Science comprehension without curiosity is no virtue, and curiosity without comprehension no vice
Monday February 12, 2018 (3:30 PM – 5:00 PM)
Elizabeth K. Dollard Professor of Law & Professor of Psychology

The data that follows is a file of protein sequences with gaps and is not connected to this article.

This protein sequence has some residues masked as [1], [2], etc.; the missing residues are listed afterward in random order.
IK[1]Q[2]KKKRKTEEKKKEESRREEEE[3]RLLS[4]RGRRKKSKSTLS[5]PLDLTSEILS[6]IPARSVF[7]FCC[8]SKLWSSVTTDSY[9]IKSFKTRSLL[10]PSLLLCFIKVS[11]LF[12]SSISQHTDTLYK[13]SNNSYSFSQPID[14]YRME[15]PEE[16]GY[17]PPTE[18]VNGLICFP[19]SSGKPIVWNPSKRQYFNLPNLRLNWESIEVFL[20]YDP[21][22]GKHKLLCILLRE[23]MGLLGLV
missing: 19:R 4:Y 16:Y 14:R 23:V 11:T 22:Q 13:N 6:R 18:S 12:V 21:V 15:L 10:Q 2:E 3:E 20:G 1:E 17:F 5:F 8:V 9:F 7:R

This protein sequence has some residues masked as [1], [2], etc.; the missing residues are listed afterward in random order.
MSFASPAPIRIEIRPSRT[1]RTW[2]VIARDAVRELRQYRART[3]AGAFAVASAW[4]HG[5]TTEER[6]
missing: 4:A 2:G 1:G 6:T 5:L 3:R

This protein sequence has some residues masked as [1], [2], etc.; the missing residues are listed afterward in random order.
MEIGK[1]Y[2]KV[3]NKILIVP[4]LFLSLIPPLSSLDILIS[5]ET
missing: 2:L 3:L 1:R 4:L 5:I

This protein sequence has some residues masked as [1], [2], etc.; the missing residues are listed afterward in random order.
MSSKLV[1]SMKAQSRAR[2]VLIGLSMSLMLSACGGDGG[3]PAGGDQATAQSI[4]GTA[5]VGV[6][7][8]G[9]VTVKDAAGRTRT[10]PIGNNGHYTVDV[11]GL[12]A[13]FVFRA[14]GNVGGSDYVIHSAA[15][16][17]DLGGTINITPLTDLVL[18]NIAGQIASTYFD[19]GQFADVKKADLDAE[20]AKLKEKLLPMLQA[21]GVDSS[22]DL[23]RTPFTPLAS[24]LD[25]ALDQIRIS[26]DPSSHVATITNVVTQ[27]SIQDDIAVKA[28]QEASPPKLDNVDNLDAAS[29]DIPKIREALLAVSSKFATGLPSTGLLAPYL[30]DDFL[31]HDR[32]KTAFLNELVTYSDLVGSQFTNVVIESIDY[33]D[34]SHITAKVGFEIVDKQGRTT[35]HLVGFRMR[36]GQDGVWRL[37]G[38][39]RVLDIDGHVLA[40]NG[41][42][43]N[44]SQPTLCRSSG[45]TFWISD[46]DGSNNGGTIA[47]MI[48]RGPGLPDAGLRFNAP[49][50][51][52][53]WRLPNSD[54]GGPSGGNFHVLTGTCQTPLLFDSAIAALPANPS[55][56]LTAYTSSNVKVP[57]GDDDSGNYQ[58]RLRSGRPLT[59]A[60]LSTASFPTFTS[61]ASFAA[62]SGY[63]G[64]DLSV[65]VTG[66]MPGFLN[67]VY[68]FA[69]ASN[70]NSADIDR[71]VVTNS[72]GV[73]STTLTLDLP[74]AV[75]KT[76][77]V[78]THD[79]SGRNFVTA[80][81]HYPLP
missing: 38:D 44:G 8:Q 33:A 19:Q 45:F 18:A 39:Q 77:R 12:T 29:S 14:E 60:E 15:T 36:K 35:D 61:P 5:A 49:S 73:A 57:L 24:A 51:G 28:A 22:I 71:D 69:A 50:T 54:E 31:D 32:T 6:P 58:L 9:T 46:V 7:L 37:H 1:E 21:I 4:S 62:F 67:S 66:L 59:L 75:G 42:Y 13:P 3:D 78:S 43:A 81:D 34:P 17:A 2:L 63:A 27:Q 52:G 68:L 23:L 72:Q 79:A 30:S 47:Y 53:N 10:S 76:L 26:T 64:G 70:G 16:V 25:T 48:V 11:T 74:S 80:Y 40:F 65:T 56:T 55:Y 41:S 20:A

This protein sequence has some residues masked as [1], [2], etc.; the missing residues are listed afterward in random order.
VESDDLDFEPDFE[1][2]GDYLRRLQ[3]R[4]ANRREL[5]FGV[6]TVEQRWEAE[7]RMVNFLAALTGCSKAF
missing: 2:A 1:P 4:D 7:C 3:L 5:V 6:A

It has been assumed (very reasonably) for many years that the quality of enlightened self-government demands a science-literate citizenry. Recent research, however, has shown that all manner of reasoning proficiency—from cognitive reflection to numeracy to actively open-minded thinking—magnifies politically motivated reasoning and hence political polarization on policy-relevant science. The one science-comprehension-related disposition that defies this pattern is science curiosity, which has been shown to make citizens more amenable to engaging with evidence that challenges their political predispositions. The presentation will review the relevant research and offer conjectures on their significance, both theoretical and practical.